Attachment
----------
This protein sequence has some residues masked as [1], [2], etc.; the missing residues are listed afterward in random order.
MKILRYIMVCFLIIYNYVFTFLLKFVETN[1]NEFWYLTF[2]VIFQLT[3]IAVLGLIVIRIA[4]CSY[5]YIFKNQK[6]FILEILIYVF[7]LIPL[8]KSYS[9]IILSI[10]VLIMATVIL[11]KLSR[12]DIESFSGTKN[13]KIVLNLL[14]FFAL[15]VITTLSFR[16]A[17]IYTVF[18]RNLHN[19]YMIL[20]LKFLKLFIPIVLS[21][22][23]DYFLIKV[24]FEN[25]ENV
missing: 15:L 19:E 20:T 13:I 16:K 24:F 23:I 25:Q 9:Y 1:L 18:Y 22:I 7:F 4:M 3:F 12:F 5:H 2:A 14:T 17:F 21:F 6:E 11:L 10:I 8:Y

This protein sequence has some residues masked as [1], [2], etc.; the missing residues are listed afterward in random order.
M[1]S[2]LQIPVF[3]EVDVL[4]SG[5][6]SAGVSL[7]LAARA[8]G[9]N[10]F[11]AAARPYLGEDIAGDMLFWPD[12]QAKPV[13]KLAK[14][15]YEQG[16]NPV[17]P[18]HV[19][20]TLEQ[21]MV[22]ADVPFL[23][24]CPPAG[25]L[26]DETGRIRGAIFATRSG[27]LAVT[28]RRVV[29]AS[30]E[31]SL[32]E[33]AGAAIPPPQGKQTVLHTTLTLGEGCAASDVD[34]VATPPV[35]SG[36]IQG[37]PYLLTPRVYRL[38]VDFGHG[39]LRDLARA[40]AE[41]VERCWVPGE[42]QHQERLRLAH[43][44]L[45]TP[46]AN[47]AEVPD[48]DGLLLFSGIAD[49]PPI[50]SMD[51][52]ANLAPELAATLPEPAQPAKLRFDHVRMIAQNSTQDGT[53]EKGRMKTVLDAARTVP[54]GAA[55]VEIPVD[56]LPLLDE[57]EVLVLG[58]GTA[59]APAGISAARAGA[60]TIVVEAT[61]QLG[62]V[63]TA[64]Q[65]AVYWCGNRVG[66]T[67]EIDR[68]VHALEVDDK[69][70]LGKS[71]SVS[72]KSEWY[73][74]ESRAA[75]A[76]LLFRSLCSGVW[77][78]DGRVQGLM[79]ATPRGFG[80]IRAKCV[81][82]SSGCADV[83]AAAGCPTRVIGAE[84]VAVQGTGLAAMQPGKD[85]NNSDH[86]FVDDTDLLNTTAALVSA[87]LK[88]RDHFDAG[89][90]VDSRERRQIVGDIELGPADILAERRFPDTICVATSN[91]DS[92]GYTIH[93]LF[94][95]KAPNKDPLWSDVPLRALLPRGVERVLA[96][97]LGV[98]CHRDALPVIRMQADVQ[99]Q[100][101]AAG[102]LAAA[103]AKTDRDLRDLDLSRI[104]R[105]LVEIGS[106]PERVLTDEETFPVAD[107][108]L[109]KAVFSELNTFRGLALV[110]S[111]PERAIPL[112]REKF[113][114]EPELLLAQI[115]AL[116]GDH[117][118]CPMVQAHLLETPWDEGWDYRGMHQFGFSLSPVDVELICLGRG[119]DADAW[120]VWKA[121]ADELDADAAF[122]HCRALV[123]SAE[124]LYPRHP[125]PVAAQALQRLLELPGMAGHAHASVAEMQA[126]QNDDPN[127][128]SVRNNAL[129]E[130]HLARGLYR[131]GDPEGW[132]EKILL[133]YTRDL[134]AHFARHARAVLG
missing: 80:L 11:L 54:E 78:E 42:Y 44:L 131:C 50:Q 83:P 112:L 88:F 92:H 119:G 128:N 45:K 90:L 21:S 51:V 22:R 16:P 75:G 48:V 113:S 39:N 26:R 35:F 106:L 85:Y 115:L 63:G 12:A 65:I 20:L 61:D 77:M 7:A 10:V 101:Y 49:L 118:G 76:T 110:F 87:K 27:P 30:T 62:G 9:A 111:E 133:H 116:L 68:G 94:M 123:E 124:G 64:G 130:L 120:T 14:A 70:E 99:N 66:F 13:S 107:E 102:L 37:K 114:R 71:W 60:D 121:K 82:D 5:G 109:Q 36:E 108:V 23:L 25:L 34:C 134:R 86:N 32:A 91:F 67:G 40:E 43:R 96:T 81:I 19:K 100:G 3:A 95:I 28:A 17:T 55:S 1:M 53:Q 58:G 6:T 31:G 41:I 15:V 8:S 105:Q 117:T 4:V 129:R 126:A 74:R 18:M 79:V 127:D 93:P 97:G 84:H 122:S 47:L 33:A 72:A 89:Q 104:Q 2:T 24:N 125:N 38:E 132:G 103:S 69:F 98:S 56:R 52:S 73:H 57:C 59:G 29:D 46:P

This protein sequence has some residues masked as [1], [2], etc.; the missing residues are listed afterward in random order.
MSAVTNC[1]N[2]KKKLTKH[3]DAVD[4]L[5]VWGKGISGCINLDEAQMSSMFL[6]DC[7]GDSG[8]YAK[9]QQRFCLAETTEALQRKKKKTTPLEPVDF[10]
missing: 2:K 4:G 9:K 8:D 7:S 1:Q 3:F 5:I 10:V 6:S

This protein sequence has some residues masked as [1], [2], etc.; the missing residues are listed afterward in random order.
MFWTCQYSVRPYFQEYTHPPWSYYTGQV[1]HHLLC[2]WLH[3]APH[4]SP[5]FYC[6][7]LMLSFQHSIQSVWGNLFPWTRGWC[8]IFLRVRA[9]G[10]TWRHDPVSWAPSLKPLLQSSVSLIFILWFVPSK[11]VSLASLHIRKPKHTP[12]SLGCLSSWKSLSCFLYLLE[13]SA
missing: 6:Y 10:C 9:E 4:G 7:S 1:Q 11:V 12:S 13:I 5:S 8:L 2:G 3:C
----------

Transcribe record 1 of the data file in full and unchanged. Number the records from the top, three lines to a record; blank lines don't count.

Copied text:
This protein sequence has some residues masked as [1], [2], etc.; the missing residues are listed afterward in random order.
MKILRYIMVCFLIIYNYVFTFLLKFVETN[1]NEFWYLTF[2]VIFQLT[3]IAVLGLIVIRIA[4]CSY[5]YIFKNQK[6]FILEILIYVF[7]LIPL[8]KSYS[9]IILSI[10]VLIMATVIL[11]KLSR[12]DIESFSGTKN[13]KIVLNLL[14]FFAL[15]VITTLSFR[16]A[17]IYTVF[18]RNLHN[19]YMIL[20]LKFLKLFIPIVLS[21][22][23]DYFLIKV[24]FEN[25]ENV
missing: 15:L 19:E 20:T 13:I 16:K 24:F 23:I 25:Q 9:Y 1:L 18:Y 22:I 7:F 4:M 3:F 12:F 5:H 2:A 14:T 17:F 21:F 6:E 11:L 10:I 8:Y